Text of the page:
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Hi could someone please verify my work. Im not sure if im doing any of this correctly and would greatly appreciate any help. I am not allow to use the Bow tie operator. Thank you.

Question:

Books (ISBN, Title, Authors, Publisher, Ed, Year, Genre)
Patron (MemberNumber, FirstName, LastName, AddressLn1, AddressLn2, City, State, Zipcode)
Loan (MemberNumber,ISBN,DateLoaned,DateDue, DateReturned)

Business Logic
•   You may assume that the library only has one copy of each book.  
•   Each book may have many authors.  If a particular book has multiple authors, they are listed as a comma separated string.  You may assume that the same author always uses the same exact name and no two authors will have the same name.
•   Year is stored as an integer.
•   DateLoaned, DateDue, and DateReturned are stored as a date.
•   When a book is initially lent out, DateReturned is set to be NULL, upon its return, the value is updated.

1.1.    Find all books that were loaned out after 12/22/2012.  Show the ISBN, Title, and DateDue.
1.2.    Find all library patrons who have borrowed a book titled "Database Systems".  Show their FirstName, LastName, and DateLoaned.
1.3.    Find all books that were ever loaned out.  Display the ISBN.
1.4.    Find all books returned before 12/22/2012.   Display the ISBN.
1.5.    Find all books returned on or after 12/22/2012.  Display the ISBN.
1.6.    Find all books returned either (before 12/22/2012) or (on or after 12/22/2012)  Display the ISBN.
1.7.    In 1 sentence explain the difference between 1.3 and 1.6.
1.8.    Find all patrons who have never borrowed a book. 
1.9.    Find all books with Genre "Mystery" that have NEVER been loaned out.
1.10.   Create a new attribute ImportantDates.  A date is important if it is in the Loan relation either as a DateLoaned or a DateDue.  Display ImportantDates.
1.11.   Find all library patrons who have borrowed a book with an author "James Stewart".  You may use the expression LIKE "%James Stewart%" in your Relational Algebra.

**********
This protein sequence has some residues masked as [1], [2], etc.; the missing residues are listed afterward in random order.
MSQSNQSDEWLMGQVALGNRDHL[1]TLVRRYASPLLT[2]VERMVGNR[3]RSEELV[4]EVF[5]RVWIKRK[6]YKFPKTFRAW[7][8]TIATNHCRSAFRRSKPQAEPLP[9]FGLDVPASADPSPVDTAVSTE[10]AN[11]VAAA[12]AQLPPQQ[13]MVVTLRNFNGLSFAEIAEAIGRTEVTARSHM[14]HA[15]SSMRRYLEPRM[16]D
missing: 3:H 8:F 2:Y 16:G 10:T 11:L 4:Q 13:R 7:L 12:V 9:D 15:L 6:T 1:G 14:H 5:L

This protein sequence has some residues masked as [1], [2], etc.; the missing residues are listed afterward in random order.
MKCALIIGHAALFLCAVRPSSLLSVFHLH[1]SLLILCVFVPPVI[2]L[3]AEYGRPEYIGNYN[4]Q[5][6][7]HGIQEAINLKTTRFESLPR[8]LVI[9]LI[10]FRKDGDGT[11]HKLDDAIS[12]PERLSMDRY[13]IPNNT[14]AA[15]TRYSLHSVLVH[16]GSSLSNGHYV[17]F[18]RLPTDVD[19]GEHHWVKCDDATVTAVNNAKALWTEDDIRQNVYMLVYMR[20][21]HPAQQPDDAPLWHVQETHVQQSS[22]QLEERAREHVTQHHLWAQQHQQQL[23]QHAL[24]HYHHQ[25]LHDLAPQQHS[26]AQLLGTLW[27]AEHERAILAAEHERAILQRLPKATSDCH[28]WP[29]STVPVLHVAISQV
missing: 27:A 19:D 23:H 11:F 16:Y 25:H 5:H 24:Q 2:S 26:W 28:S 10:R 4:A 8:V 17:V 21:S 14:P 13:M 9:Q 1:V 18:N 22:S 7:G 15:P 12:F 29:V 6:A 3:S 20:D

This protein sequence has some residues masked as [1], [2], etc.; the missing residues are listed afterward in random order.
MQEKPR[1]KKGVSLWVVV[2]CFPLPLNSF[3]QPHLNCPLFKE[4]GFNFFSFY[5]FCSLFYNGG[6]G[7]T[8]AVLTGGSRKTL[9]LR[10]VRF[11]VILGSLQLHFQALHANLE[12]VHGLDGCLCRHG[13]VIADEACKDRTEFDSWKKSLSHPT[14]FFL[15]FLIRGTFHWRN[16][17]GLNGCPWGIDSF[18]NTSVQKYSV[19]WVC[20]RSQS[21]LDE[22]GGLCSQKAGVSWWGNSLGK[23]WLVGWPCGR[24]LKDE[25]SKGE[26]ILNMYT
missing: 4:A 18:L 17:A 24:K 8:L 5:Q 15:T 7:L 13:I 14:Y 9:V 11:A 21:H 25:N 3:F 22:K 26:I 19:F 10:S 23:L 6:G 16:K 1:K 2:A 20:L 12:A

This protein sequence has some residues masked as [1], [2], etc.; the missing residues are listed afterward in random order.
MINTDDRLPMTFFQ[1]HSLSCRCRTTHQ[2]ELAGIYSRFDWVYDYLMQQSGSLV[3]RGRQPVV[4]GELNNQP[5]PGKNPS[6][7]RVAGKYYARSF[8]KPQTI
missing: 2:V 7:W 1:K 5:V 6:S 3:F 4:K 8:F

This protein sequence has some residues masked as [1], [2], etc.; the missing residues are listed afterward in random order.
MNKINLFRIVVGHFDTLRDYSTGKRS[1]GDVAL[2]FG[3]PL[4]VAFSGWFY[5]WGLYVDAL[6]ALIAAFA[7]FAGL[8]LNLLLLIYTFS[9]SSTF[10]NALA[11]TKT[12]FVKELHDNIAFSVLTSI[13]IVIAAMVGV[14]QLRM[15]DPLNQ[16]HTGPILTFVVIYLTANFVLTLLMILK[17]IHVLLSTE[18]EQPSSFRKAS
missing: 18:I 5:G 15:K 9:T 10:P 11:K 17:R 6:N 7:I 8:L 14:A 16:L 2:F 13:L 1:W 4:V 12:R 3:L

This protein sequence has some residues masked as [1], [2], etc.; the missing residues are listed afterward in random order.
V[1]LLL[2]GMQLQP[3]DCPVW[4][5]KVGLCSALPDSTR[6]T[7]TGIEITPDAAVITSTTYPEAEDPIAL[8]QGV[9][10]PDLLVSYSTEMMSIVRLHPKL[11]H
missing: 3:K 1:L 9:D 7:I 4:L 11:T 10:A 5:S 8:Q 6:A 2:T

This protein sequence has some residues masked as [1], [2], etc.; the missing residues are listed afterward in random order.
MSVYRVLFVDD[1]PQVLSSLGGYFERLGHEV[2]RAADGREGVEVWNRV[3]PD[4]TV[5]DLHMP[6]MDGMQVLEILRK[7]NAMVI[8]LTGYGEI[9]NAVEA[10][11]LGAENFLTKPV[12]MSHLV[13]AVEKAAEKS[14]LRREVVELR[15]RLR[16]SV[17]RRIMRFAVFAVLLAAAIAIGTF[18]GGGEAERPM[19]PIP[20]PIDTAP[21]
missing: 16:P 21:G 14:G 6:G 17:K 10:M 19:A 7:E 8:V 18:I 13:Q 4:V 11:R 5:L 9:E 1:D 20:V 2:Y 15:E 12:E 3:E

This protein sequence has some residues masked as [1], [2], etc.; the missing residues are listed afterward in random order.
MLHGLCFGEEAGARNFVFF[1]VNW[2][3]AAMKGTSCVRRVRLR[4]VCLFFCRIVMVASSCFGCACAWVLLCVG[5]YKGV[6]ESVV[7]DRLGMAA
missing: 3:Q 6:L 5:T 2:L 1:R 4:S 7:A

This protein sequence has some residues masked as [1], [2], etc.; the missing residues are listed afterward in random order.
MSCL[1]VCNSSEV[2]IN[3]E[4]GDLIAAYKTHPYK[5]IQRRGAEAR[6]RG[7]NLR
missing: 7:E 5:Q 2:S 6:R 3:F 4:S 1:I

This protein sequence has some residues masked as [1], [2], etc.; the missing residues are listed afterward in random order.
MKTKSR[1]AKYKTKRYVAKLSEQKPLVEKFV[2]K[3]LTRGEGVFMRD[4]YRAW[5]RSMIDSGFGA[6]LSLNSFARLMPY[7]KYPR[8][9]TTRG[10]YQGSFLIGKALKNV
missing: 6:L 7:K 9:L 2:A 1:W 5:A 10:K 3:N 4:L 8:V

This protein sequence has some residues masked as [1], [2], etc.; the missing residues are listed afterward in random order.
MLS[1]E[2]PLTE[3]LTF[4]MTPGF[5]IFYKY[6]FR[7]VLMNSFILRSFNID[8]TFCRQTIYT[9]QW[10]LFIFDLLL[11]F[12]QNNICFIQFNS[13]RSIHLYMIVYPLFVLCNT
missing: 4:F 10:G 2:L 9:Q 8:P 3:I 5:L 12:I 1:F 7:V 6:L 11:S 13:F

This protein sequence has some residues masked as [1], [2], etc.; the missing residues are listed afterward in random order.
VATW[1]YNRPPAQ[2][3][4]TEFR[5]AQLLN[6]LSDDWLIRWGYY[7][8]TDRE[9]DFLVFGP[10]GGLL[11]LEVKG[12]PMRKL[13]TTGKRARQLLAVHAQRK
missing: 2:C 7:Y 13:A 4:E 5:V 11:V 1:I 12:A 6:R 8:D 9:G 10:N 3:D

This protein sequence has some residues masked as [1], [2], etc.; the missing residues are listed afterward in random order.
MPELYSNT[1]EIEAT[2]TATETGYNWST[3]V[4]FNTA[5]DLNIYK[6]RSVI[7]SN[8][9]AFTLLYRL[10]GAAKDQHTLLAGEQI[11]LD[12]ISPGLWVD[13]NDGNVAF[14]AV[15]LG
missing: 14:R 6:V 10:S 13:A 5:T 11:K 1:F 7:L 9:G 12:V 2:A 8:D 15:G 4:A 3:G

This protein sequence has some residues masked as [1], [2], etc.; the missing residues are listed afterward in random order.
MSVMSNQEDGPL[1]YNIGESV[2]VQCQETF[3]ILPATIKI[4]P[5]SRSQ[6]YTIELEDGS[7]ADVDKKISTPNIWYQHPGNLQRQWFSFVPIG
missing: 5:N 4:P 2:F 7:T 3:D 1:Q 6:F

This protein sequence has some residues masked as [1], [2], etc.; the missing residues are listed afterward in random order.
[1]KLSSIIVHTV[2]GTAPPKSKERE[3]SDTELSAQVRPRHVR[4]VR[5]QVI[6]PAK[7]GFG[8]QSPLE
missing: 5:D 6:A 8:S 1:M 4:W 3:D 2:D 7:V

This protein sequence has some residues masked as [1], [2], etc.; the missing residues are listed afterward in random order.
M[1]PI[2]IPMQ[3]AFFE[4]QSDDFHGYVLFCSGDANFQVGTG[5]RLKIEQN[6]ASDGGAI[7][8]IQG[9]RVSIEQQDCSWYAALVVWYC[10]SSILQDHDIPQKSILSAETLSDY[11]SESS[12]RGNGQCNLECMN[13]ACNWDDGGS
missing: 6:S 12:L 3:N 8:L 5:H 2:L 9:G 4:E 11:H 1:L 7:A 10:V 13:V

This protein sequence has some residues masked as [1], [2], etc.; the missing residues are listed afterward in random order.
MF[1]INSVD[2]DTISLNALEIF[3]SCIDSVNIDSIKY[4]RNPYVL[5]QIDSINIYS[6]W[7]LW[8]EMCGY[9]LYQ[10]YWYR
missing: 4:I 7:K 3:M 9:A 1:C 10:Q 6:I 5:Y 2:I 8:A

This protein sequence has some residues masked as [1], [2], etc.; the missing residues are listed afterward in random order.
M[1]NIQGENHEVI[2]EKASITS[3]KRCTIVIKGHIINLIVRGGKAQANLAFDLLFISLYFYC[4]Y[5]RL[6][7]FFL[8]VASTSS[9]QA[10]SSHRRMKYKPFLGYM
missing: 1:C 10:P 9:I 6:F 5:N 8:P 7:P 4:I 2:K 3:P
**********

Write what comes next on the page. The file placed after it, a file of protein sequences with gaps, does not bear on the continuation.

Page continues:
1.12.   Find all library patrons who have never borrowed a book with an author "James Stewart".  You may use the expression LIKE "%James Stewart%" in your Relational Algebra.
1.13.   Find all library patrons who have only borrowed a book with an author "James Stewart".  If they have ever borrowed a book without the author "James Stewart" they should be excluded.  You may use the expression LIKE "%James Stewart%" in your Relational Algebra. 

Answer:

1.1) πISBN,TITLE,DATEDUE(σDATELOANED > 12222012 AND BOOKS.ISBN = LOAN.ISBN(LOAN X BOOKS)
1.2) πFIRSTNAME,LASTNAME,DATELOANED(σTITLE = "DATABASE SYSTEMS" AND BOOKS.ISBN = LOAN.ISBN AND PATRON.MEMBERNUMBER = LOAN.MEMBERNUMBER(BOOKS X PATRON X LOAN))
1.3) πISBN(σDATELOANED <> "NULL" AND BOOK.ISBN = LOAN.ISBN(LOAN X BOOKS))
1.4) πISBN(σDATELOANED < 12222012 AND BOOK.ISBN = LOAN.ISBN(LOAN X BOOKS))
1.5) πISBN(σDATELOANED >= 12222012 AND BOOK.ISBN = LOAN.ISBN(LOAN X BOOKS))
1.6) πISBN(σDATELOANED >= 12222012 OR DATELOANED <12222012 AND BOOK.ISBN = LOAN.ISBN(LOAN X BOOKS))
1.7) 1.3 AND 1.6 are the same as they both find books that have been loaned.
1.8) σDATELOANED = "NULL" AND PATRON.MEMBERNUMBER = LOAN.MEMBERNUMBER(LOAN X PATRON)
1.9) σGENRE = "MYSTERY" AND BOOKS.ISBN = LOAN.ISBN AND DATELOANED = "NULL"
1.10) LOAN(DATELOANED,DATEDUE) -> IMPORTANTDATE

Could you please give me an example of either 1.11, 1.12, or 1.13 as I have no clue in how to use the LIKE expression.

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It seems to me some of your answers should be using the DateReturned attribute instead of DateLoaned. –  Andriy M Mar 26 '12 at 20:21
    
Your answer for 1.1. has unbalanced parens (i.e. missing the closing parenthesis). In SQL, = "NULL" and <> "NULL" wouldn't work as intended for an integer column but may be OK for your purposes. –  onedaywhen Mar 27 '12 at 7:10

1 Answer 1

The professor told you how to do it:

You may use the expression LIKE "%James Stewart%" in your Relational Algebra.

It has been about a year since I have had to use relational algebra, but it will be whatever your pre-conditions are (this is a task for you) followed by the line:

LIKE %James Stewart%

The SQL statement would look something like this:

Select * from patrons p where Books.author LIKE %James Stewart%

You will find in your studies relational algebra does not deal with functions of SQL it just looks at the purely mathematical side of things.

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